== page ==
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Source: YNN Buffalo

Public comment closes on hydrofracking

BY RYAN WHALEN

Posted: January 16, 2012
Originally Published: January 11, 2012

BUFFALO, N.Y. - With the public comment period closing Wednesday, opponents of hydrofracking in Western New York gathered outside the DEC office in Buffalo. They are urging state leaders to listen to what they say is the will of the people.

Rita Yelda, of consumer group Food and Water Watch asked, "Who is going to win? Is it going to be a large industry that maybe has billions to spend on campaign contributions and advertisements, or is it going to be the true voice of the people?"

Food and Water Watch said it recently gathered 650 signatures, more than 50 letters from local businesses and nearly 200 comments in Western New York, all supporting a ban of hydrofracking, which uses a mixture of sand, chemicals and water to access underground gas reserves. Thousands of public comments have been submitted across the state.

"This together is unprecedented public participation that the governor can not ignore, must not ignore," said Brian Smith of Citizens Campaign for the Environment.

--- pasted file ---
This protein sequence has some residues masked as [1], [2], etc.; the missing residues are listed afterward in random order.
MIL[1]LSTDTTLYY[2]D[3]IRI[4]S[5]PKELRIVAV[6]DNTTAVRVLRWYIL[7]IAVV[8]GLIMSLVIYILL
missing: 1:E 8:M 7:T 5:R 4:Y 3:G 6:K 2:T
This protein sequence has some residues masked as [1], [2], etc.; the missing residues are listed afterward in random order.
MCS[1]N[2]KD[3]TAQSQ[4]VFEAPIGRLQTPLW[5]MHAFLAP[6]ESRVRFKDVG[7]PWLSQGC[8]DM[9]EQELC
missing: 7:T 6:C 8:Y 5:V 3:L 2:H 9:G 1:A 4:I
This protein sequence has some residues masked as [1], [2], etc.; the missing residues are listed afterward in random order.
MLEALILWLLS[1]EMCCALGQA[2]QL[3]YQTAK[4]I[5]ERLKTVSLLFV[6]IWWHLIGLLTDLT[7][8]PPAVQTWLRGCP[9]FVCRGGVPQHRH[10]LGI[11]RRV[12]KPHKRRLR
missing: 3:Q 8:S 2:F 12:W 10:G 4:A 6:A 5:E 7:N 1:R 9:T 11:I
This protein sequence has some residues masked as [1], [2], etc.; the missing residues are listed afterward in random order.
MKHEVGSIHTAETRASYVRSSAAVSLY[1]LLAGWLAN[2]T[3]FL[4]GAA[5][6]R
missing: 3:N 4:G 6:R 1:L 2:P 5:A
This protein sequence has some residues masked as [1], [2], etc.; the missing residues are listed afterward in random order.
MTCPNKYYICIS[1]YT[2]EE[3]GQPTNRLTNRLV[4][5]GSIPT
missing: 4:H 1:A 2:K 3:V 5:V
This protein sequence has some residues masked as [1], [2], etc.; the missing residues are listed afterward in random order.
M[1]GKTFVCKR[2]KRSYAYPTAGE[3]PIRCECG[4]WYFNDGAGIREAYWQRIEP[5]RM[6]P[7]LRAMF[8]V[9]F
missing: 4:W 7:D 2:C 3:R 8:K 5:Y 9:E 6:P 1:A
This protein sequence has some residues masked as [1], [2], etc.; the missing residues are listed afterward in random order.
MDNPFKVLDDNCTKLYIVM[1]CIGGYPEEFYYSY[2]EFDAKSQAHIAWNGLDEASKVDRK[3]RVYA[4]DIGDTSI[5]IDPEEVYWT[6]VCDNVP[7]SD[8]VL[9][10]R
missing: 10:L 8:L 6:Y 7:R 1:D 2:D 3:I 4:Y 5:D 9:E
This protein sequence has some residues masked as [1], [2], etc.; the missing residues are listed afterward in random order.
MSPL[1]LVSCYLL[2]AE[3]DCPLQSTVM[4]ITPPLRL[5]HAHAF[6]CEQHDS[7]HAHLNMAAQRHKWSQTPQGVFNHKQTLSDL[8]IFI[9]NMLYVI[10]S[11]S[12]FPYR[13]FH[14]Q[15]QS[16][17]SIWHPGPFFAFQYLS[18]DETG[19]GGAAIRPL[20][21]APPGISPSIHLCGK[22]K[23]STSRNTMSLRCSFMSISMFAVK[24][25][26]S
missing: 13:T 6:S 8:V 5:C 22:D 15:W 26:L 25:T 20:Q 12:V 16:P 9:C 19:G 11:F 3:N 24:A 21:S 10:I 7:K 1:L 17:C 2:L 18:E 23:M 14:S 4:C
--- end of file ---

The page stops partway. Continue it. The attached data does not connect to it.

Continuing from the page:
Environmentalists are not the only ones that oppose the recommended hydrofracking regulations. The Independent Oil and Gas Association of New York said the restrictions are too strong, limiting accessibility to land.

"That means your investment in the leases is lost and that means the landowners who have valuable mineral rights, oil and gas rights, don't get those rights developed," said Tom West, IOGA attorney.

Many business leaders say they support fracking.

"Hydraulic fracturing represents high paying job in a part of the state where it has suffered severely during this economic recession," said Heather Briccetti, president of the Business Council of NY.

Bans on fracking in the Syracuse and New York City watersheds are recommended by the DEC , but not in Western New York. Opponents say that could mean the area gets hit the hardest, noting past mishaps like Love Canal and toxic hotspots in the Great Lakes.

"We've been here before. Today we are paying the price for yesterday's mistakes at the cost of tens of billions of dollars and severe degradation to our environment," said Smith.

The New York State DEC said if it moves forward with high-volume hydraulic fracturing, it will move forward with the strictest standards in the nation to make sure New York's drinking water and other natural resources are protected.